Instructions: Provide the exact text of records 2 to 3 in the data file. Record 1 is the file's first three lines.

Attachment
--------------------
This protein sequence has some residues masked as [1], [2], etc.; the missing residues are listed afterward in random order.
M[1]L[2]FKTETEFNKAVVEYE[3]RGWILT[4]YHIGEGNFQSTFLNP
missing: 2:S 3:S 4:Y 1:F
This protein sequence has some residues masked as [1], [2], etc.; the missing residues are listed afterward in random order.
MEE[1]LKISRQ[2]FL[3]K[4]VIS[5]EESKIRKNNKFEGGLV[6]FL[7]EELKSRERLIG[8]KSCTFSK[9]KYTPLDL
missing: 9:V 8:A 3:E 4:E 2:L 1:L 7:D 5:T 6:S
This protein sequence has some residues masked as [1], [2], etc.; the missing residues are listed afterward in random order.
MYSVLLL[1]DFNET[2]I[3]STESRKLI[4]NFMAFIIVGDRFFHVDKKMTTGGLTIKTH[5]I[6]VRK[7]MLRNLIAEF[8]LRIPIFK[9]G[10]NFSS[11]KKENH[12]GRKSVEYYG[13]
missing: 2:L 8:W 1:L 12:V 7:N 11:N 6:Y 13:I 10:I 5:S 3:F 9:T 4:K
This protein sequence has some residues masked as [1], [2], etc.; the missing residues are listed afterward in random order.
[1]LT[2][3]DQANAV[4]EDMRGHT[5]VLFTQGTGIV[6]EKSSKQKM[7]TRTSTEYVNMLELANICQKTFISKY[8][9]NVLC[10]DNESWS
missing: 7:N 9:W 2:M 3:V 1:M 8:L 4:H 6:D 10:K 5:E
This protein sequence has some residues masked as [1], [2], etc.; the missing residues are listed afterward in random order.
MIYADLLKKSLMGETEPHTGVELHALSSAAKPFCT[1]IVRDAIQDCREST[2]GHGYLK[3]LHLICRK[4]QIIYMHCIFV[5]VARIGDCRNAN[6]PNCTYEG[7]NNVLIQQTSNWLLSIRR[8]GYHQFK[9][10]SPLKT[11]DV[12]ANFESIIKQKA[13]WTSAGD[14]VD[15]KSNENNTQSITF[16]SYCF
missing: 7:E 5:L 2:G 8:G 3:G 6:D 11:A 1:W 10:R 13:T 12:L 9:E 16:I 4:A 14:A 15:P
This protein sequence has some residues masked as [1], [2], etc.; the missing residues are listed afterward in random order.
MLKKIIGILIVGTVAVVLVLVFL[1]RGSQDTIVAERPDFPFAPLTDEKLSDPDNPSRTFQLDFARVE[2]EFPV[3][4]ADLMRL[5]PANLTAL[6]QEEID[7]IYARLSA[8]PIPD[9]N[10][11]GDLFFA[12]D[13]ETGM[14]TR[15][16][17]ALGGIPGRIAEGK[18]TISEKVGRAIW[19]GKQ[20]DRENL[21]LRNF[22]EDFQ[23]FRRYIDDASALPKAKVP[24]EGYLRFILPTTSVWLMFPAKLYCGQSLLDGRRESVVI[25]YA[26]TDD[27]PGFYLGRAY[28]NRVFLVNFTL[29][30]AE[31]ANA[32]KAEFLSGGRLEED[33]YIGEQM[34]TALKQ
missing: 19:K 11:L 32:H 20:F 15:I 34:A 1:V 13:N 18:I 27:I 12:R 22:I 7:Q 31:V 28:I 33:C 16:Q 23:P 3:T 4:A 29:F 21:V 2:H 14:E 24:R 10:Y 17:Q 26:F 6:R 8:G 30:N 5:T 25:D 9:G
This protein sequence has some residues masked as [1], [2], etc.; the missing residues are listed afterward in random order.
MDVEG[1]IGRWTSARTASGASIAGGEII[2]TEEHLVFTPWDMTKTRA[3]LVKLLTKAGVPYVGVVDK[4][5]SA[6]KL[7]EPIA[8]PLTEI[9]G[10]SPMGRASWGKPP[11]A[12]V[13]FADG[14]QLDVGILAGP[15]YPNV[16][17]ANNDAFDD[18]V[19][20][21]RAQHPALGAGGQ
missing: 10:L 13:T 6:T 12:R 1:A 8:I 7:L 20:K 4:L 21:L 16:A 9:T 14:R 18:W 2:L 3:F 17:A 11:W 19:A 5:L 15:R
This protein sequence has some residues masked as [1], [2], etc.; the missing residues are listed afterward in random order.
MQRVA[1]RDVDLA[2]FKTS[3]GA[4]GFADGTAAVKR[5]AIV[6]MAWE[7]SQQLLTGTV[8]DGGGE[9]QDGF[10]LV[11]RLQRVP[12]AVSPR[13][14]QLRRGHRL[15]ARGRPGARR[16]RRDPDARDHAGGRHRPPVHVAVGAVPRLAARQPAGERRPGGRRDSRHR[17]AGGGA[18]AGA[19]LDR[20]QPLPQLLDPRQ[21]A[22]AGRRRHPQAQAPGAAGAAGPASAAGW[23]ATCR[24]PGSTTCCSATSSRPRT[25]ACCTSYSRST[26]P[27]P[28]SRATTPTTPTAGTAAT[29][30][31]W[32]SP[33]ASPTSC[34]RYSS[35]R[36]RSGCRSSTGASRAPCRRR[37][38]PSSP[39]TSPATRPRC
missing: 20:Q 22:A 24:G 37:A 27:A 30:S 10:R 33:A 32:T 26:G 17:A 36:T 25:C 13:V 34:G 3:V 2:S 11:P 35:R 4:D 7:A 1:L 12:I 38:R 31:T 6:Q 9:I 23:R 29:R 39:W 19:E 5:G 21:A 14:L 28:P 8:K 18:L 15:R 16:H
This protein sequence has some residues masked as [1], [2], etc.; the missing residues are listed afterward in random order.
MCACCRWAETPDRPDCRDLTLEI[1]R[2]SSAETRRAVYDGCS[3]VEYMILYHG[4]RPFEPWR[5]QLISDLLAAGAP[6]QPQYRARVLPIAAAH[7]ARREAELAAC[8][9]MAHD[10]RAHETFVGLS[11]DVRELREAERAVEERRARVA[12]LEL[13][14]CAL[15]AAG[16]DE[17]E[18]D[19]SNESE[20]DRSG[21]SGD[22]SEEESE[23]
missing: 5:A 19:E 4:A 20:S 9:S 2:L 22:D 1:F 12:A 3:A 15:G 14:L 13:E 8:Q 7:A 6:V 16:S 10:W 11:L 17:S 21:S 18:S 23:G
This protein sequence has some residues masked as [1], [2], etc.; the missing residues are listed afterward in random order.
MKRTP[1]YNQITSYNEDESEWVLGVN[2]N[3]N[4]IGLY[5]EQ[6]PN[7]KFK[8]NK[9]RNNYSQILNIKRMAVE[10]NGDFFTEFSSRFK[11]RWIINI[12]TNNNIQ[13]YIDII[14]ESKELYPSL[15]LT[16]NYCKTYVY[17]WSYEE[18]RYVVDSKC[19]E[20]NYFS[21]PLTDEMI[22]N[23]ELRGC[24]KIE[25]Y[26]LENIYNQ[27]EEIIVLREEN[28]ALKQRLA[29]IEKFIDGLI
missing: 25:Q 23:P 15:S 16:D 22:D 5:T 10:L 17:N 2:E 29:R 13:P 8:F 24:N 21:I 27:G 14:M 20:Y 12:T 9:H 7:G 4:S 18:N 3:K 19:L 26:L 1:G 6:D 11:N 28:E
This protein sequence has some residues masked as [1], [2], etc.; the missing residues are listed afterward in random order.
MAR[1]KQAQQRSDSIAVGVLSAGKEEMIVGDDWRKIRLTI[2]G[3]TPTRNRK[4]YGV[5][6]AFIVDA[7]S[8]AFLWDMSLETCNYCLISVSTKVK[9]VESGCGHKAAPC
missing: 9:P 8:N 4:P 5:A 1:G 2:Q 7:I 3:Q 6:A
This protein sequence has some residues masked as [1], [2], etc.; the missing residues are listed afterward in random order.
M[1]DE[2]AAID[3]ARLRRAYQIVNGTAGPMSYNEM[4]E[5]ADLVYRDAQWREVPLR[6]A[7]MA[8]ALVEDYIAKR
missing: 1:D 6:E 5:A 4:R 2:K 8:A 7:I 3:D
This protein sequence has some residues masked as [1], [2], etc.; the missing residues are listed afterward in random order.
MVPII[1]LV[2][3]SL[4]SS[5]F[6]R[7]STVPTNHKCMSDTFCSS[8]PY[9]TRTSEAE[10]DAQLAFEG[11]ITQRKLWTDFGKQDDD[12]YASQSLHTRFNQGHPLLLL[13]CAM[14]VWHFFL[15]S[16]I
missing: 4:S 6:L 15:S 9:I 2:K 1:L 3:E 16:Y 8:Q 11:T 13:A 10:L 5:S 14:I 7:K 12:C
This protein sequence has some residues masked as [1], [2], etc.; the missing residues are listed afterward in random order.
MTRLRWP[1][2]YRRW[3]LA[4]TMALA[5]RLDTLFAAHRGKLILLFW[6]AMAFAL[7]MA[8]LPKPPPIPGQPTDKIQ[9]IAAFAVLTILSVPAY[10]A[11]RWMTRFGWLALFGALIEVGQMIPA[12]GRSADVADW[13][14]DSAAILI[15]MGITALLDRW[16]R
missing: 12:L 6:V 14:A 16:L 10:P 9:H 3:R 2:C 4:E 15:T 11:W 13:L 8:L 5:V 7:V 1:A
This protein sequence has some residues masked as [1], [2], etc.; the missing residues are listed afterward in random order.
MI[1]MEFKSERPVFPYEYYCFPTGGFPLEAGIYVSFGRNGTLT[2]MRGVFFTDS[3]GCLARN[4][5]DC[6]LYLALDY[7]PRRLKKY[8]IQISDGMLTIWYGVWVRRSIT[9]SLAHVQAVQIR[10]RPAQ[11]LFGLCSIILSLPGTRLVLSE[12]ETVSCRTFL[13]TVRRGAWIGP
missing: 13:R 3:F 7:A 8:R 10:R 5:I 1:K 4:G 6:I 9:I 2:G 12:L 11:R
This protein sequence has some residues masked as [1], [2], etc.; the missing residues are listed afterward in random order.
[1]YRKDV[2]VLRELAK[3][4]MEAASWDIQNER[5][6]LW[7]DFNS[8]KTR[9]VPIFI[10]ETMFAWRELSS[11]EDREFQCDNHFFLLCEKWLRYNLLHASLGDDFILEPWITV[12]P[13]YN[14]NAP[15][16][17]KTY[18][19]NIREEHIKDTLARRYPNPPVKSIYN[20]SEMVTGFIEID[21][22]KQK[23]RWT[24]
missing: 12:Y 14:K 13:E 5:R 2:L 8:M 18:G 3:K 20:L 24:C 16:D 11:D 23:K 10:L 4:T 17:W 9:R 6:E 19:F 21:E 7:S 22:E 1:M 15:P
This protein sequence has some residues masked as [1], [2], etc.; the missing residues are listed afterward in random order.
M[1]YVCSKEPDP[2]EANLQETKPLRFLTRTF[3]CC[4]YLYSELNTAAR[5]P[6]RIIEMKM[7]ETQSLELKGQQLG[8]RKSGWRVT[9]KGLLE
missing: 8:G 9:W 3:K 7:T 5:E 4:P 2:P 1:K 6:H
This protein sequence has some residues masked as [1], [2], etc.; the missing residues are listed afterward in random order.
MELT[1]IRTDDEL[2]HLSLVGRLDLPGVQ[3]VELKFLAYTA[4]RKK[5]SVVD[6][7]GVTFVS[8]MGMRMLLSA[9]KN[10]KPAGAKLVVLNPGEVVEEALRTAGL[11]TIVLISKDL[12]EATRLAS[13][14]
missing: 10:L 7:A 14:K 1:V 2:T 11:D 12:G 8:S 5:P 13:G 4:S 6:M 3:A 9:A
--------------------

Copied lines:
This protein sequence has some residues masked as [1], [2], etc.; the missing residues are listed afterward in random order.
MEE[1]LKISRQ[2]FL[3]K[4]VIS[5]EESKIRKNNKFEGGLV[6]FL[7]EELKSRERLIG[8]KSCTFSK[9]KYTPLDL
missing: 9:V 8:A 3:E 4:E 2:L 1:L 7:D 5:T 6:S
This protein sequence has some residues masked as [1], [2], etc.; the missing residues are listed afterward in random order.
MYSVLLL[1]DFNET[2]I[3]STESRKLI[4]NFMAFIIVGDRFFHVDKKMTTGGLTIKTH[5]I[6]VRK[7]MLRNLIAEF[8]LRIPIFK[9]G[10]NFSS[11]KKENH[12]GRKSVEYYG[13]
missing: 2:L 8:W 1:L 12:V 7:N 11:N 6:Y 13:I 10:I 5:S 3:F 9:T 4:K